“I can tell you now they are pieces that have been stitched, for I know the first one well. The second, I am afraid I have not heard, so will have to think on, although I know a story, and a thing that binds them. The armour setting is an obvious glue of two things that should not go together, and I will pause only to say that it was done badly, but I know the original there, too. You see, this saga is not about anyone called Berra. It is about the Hero Berra, a different thing. She was indeed the sister of Tarkalor, or half sister, or adopted cousin. Stories vary, but undoubtedly she was a Hero, and she shared his blood. She was his sister for this tale, at least, and that is very important.” Torograi has suddenly lost the roguish layer of charm and badinage, and the thoughtfulness both suits him more, and seems entirely out of place.

Varanis unconsciously leans towards him, her blue-green eyes glittering with interest. “A Hero?”

“The Quest you are after is called The Arming of Berra. To defeat the Lunar Empire, the Hero Berra called for her many accoutrements.” And Torograi takes a sip of wine.

Berra pipes up, “He’s a bard, and he can’t offer a story for free. You have to ask him for one.”

Torograi looks faintly approving, his smile trimmed by his half-grey beard.

Realizing how much she might be giving away, Varanis sits back again and takes a sip of her wine. At Berra’s words, she smiles in understanding. “Sir Bard, may I request this story from you?”

“Oh, of course. I am geased not to refuse a request for such, which no doubt your death-dealing little friend was holding in reserve. Timing, child, timing.” He puts no bite into it, and as he speaks he is already looking into the distance, summoning up thoughts and words. “It is a setting of the Arming of Vinga, with some changes. You will know that, but as your guard might not, I might interweave both. It has been a while since I told only two tales in a day, and the day is creeping onward.”

Berra puts her cup of beer by him, and bows over it, and at that movement he seems genuinely pleased despite having wine standing by him. “Know then, that in the times before time, Vinga the Warrior armed herself for war against the Tribe that held in it the Moon,” he begins, “For in those times, She still lived, and there was war,” he tells Berra, and then he turns to Varanis, and says, “It is to be understood, by all who love war but hate the bringers of war, that King’s Sister armed herself with reluctance, and so the first thing she put on was anger.”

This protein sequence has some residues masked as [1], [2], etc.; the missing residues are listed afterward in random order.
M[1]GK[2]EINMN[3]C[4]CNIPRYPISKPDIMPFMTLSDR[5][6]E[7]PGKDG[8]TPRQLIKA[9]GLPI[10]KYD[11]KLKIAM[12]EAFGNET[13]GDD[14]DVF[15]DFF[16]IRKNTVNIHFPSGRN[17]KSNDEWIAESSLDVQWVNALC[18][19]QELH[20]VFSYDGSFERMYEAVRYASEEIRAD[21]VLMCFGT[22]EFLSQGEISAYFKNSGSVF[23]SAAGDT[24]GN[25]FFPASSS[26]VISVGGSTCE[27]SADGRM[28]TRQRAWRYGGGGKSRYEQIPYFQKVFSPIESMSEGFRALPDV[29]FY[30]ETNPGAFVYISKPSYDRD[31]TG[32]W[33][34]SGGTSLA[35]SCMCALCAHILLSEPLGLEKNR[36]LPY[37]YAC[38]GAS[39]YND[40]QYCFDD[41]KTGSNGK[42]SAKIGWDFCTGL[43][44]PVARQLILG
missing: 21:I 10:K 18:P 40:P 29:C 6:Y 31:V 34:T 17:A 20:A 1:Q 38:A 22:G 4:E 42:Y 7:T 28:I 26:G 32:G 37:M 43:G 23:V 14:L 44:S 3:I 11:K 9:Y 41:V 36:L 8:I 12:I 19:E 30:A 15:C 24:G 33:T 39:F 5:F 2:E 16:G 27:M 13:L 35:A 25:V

Varanis nods in understanding.

To Berra he says, “Vinga stood in her clothes, and called for her hair to be wound to fit under her helmet, to protect her.” The Humakti listens, lips moving slightly to echo his words.

Varanis gets the explanation, “Her determination she wound around her, as charms in her hair, which she wound to fit under her helmet, to protect her. And she had upon her woad in the shape of mastery and air and movement, and the spear of her father, who had been a great warrior, and the sword Aynn.” Berra’s part of the story is, “Vinga wore woad in her Storm Tribe’s colours, and the marks of the Thunder Brothers, the warband of her father, and she took a spear won from Humakt the Champion, and a sword with a green-blue gem in it, which had her mother’s Earth power, and a javelin made of lightning that always returned to her, and a javelin made of thunder, that would cause mountains to quake when she threw it.”

Without realizing it, Varanis has once again leaned in towards the bard. She is spell-bound by the intertwining tales. Her cup now sits forgotten by her hand.

Torograi takes an exploratory sip of beer, probably to time the pause while he turns back to Varanis. “Two javelins were at her back, and a light shield, for she had the secret of Flight, and would overlook the battlefield, and the javelins she had sworn not to throw until great need. Her shield was of wicker, some strips being of blue, and some green, for father and mother, and it was for her arm only, that she might fly faster.”

“Vinga did not take a shield, for she would not bring two things of her mothers to match two things of her father’s, lest Orlanth be insulted, and Flight was hers, but the javelins Lightning and Thunder were his gift to her in particular. Around her neck she wound a North Wind, in the form of a scarf made of snow and ice, given to her by Valind on his glacier.” Berra’s little smile is either of recognition or amusement. Impossible to say, as Torograi gives her a smile in return and then his dark blue eyed attention is back on Varanis. “She wore a cloak made of wolf skin, and had killed the white wolves herself, and dyed the cloak blue with woad she pulled and made herself, and she had on her armour.”

Berra pours a little water into her hand, and drinks from it. Torograi turns to her just as she is doing that and pretends very well not to be puzzled. “Her armour was a hauberk of iron, her amulet of strength was under it, and so she was armed and armoured.” Then he turns back to Varanis, to see her reaction.

Varanis blinks momentarily, as though emerging from a dream. She looks first at Torograi, and then at Berra. “It’s like I was there for a moment,” she says breathlessly. Then she laughs, whether at herself or Berra is unclear. She waves at the innkeeper to ask for cups for water, a refill for the bard’s beer and a new beer for the Humakti. Then she takes another sip of her own wine.